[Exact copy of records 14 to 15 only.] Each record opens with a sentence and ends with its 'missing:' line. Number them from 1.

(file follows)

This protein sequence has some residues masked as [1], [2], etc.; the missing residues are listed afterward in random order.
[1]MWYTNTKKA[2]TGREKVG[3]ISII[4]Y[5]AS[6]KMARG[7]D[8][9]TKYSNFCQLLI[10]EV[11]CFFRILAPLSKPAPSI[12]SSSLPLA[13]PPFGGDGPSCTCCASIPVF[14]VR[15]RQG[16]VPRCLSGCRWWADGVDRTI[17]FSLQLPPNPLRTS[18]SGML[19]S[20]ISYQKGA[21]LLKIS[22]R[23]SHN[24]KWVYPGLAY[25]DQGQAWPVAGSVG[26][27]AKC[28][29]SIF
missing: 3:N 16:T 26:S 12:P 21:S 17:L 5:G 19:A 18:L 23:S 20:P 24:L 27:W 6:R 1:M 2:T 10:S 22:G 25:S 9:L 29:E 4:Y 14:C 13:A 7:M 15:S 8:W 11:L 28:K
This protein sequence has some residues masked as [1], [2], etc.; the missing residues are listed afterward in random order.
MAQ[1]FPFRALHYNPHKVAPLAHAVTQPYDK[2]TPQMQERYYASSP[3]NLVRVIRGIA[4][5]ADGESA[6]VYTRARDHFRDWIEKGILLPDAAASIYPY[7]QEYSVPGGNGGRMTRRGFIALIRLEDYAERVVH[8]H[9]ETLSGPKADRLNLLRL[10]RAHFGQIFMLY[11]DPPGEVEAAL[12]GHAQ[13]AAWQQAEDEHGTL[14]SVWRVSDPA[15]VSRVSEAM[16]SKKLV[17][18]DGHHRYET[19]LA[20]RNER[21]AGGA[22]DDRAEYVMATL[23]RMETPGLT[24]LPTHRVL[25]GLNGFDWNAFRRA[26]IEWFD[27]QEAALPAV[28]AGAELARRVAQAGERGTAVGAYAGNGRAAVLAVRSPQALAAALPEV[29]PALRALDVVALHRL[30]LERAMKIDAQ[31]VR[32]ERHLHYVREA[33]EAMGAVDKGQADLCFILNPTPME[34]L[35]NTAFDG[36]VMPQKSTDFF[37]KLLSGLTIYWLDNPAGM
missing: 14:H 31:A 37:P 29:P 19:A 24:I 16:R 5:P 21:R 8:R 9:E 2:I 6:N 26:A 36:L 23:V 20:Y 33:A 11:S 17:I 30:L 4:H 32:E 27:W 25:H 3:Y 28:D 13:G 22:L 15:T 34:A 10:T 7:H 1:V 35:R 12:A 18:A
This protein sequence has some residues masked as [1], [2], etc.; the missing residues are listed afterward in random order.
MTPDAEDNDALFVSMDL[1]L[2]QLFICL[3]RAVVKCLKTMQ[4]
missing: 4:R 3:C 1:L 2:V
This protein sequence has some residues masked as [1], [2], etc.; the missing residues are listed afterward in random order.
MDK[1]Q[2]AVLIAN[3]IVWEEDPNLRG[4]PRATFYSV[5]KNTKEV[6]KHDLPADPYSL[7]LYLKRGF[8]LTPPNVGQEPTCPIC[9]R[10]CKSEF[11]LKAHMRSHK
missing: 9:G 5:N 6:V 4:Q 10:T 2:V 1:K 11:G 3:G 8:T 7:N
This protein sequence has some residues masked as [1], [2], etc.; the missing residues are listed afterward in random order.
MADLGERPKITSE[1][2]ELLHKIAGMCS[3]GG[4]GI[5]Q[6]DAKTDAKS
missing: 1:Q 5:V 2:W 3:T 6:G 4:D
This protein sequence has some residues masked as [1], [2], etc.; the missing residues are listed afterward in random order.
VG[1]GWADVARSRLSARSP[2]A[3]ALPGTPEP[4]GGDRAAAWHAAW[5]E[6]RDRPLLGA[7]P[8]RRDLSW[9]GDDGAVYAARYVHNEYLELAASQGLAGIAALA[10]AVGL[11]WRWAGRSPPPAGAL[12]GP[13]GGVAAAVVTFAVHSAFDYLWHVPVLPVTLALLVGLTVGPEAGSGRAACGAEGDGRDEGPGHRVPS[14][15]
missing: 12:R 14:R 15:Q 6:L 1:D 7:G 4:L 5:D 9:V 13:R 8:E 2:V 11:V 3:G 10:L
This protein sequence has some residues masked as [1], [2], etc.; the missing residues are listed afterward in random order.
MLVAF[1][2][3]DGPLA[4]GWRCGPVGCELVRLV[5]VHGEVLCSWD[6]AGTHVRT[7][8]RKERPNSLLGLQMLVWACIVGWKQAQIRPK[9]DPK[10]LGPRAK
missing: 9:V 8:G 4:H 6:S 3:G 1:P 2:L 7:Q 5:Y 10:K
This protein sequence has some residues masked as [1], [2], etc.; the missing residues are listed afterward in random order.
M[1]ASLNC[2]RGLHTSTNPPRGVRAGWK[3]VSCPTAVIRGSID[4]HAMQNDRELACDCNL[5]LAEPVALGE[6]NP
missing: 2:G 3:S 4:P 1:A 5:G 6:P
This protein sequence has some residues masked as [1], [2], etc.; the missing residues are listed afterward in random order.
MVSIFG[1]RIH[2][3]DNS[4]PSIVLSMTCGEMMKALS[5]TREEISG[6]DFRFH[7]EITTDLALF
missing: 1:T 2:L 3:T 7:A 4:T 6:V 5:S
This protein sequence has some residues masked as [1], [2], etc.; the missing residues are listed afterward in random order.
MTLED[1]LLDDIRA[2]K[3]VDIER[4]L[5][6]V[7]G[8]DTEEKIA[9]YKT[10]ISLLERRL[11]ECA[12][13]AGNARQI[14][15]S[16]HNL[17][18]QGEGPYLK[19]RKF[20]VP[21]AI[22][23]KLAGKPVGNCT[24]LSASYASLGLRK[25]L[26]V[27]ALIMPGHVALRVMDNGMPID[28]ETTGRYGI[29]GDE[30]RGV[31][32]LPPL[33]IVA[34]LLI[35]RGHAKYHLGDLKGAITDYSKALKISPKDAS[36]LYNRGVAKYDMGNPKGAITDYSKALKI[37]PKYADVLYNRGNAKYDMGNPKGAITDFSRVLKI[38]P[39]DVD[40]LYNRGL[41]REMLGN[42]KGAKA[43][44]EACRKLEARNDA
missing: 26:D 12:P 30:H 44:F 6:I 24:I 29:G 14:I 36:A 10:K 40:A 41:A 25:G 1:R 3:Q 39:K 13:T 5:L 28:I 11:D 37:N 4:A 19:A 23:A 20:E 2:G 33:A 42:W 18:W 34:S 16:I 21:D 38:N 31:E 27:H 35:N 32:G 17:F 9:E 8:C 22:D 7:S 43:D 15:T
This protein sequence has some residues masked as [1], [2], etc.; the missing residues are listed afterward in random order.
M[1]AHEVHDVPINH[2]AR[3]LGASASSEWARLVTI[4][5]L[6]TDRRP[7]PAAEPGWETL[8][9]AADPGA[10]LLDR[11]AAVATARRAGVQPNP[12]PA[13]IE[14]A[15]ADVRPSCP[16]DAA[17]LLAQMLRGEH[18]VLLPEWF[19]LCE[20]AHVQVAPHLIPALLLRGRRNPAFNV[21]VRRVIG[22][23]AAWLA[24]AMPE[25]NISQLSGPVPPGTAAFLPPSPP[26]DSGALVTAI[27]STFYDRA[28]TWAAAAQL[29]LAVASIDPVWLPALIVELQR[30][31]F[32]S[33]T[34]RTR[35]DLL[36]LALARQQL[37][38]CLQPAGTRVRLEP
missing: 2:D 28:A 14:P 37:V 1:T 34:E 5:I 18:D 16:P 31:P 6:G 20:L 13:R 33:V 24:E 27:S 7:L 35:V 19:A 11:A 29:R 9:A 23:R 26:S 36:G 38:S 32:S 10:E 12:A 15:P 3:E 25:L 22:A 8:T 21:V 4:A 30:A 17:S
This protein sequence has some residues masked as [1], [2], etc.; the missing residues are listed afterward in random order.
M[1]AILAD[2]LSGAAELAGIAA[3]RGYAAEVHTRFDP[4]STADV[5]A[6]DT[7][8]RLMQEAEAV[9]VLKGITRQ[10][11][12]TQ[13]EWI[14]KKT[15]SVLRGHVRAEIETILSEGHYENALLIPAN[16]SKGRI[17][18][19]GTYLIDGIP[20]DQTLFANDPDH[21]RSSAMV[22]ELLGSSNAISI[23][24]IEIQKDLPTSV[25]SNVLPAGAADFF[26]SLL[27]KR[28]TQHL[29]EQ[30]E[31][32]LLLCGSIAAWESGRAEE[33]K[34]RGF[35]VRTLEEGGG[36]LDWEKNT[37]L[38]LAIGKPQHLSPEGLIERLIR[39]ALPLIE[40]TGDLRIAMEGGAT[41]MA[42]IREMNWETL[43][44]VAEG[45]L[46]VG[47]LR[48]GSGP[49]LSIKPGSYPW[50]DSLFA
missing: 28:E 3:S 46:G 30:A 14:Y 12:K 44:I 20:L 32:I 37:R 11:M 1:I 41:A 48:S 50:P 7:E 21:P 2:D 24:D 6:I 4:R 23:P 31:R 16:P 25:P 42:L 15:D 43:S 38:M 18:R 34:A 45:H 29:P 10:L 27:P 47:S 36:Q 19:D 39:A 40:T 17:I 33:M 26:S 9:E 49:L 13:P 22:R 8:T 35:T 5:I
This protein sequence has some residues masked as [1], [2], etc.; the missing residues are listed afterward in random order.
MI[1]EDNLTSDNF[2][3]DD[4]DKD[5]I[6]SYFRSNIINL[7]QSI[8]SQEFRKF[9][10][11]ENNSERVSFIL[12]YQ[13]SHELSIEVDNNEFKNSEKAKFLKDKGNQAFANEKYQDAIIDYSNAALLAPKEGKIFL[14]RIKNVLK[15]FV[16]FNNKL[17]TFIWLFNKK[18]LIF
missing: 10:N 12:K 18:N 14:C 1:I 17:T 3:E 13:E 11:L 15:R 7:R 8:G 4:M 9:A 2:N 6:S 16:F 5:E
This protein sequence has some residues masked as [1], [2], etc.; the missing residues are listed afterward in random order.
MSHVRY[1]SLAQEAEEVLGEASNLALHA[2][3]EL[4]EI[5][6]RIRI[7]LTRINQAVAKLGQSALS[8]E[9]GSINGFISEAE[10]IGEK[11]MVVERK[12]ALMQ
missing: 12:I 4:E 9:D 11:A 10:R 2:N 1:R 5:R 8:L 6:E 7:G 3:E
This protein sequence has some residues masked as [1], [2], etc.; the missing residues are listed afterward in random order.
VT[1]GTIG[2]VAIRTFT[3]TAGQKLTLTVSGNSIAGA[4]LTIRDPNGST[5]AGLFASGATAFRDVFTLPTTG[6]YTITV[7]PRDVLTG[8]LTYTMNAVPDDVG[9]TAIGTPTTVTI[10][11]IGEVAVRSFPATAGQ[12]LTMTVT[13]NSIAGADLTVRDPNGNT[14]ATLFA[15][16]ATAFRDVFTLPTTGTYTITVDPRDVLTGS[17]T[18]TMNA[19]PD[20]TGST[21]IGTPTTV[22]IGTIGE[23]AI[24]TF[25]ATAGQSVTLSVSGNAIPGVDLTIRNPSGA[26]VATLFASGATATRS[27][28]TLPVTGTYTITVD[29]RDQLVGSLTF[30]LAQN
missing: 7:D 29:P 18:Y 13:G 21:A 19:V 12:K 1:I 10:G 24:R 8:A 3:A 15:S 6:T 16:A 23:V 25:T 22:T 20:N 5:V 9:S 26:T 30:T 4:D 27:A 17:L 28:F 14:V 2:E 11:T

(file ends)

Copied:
This protein sequence has some residues masked as [1], [2], etc.; the missing residues are listed afterward in random order.
MSHVRY[1]SLAQEAEEVLGEASNLALHA[2][3]EL[4]EI[5][6]RIRI[7]LTRINQAVAKLGQSALS[8]E[9]GSINGFISEAE[10]IGEK[11]MVVERK[12]ALMQ
missing: 12:I 4:E 9:D 11:A 10:R 2:N 1:R 5:R 8:L 6:E 7:G 3:E
This protein sequence has some residues masked as [1], [2], etc.; the missing residues are listed afterward in random order.
VT[1]GTIG[2]VAIRTFT[3]TAGQKLTLTVSGNSIAGA[4]LTIRDPNGST[5]AGLFASGATAFRDVFTLPTTG[6]YTITV[7]PRDVLTG[8]LTYTMNAVPDDVG[9]TAIGTPTTVTI[10][11]IGEVAVRSFPATAGQ[12]LTMTVT[13]NSIAGADLTVRDPNGNT[14]ATLFA[15][16]ATAFRDVFTLPTTGTYTITVDPRDVLTGS[17]T[18]TMNA[19]PD[20]TGST[21]IGTPTTV[22]IGTIGE[23]AI[24]TF[25]ATAGQSVTLSVSGNAIPGVDLTIRNPSGA[26]VATLFASGATATRS[27][28]TLPVTGTYTITVD[29]RDQLVGSLTF[30]LAQN
missing: 7:D 29:P 18:Y 13:G 21:A 19:V 12:K 1:I 10:G 24:R 8:A 3:A 15:S 6:T 16:A 23:V 25:T 22:T 20:N 5:V 9:S 26:T 30:T 4:D 27:A 17:L 28:F 14:V 2:E 11:T